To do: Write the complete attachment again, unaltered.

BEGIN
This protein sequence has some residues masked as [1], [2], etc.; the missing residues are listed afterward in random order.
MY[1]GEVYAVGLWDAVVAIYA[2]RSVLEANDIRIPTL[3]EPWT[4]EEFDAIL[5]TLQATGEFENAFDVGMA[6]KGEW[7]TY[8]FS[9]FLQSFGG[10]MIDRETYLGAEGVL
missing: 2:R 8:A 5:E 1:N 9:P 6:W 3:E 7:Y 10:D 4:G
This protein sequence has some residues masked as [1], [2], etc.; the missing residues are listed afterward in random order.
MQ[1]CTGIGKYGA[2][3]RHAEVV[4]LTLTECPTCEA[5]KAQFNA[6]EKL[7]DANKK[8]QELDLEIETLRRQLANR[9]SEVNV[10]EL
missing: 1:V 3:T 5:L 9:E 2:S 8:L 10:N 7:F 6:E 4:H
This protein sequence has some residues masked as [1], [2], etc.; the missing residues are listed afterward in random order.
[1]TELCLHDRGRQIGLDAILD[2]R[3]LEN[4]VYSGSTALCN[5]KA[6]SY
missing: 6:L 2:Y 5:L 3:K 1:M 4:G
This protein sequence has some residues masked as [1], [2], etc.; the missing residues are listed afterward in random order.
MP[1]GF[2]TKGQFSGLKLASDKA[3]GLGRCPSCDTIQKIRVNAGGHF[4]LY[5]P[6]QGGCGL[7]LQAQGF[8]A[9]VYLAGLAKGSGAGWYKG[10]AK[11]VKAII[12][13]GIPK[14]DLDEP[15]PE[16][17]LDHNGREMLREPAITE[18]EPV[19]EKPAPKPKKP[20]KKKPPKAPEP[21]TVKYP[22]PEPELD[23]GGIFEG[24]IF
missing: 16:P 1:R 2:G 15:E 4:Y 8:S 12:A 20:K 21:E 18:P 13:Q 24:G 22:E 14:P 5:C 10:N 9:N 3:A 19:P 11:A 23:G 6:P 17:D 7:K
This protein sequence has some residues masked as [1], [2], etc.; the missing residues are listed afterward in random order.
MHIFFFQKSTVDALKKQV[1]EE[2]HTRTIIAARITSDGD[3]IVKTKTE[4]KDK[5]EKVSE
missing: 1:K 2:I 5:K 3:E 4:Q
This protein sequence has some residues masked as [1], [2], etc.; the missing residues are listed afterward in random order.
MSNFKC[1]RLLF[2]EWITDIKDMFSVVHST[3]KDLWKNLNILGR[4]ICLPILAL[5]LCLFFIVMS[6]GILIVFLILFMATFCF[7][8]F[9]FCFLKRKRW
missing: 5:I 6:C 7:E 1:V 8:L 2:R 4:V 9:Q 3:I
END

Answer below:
This protein sequence has some residues masked as [1], [2], etc.; the missing residues are listed afterward in random order.
MY[1]GEVYAVGLWDAVVAIYA[2]RSVLEANDIRIPTL[3]EPWT[4]EEFDAIL[5]TLQATGEFENAFDVGMA[6]KGEW[7]TY[8]FS[9]FLQSFGG[10]MIDRETYLGAEGVL
missing: 2:R 8:A 5:E 1:N 9:P 6:W 3:E 7:Y 10:D 4:G
This protein sequence has some residues masked as [1], [2], etc.; the missing residues are listed afterward in random order.
MQ[1]CTGIGKYGA[2][3]RHAEVV[4]LTLTECPTCEA[5]KAQFNA[6]EKL[7]DANKK[8]QELDLEIETLRRQLANR[9]SEVNV[10]EL
missing: 1:V 3:T 5:L 9:E 2:S 8:L 10:N 7:F 6:E 4:H
This protein sequence has some residues masked as [1], [2], etc.; the missing residues are listed afterward in random order.
[1]TELCLHDRGRQIGLDAILD[2]R[3]LEN[4]VYSGSTALCN[5]KA[6]SY
missing: 6:L 2:Y 5:L 3:K 1:M 4:G
This protein sequence has some residues masked as [1], [2], etc.; the missing residues are listed afterward in random order.
MP[1]GF[2]TKGQFSGLKLASDKA[3]GLGRCPSCDTIQKIRVNAGGHF[4]LY[5]P[6]QGGCGL[7]LQAQGF[8]A[9]VYLAGLAKGSGAGWYKG[10]AK[11]VKAII[12][13]GIPK[14]DLDEP[15]PE[16][17]LDHNGREMLREPAITE[18]EPV[19]EKPAPKPKKP[20]KKKPPKAPEP[21]TVKYP[22]PEPELD[23]GGIFEG[24]IF
missing: 16:P 1:R 2:G 15:E 4:Y 8:S 12:A 20:K 21:E 18:P 13:Q 24:G 22:E 14:P 5:C 10:N 9:N 3:A 19:P 11:A 23:G 6:P 17:D 7:K
This protein sequence has some residues masked as [1], [2], etc.; the missing residues are listed afterward in random order.
MHIFFFQKSTVDALKKQV[1]EE[2]HTRTIIAARITSDGD[3]IVKTKTE[4]KDK[5]EKVSE
missing: 1:K 2:I 5:K 3:E 4:Q
This protein sequence has some residues masked as [1], [2], etc.; the missing residues are listed afterward in random order.
MSNFKC[1]RLLF[2]EWITDIKDMFSVVHST[3]KDLWKNLNILGR[4]ICLPILAL[5]LCLFFIVMS[6]GILIVFLILFMATFCF[7][8]F[9]FCFLKRKRW
missing: 5:I 6:C 7:E 1:V 8:L 2:R 4:V 9:Q 3:I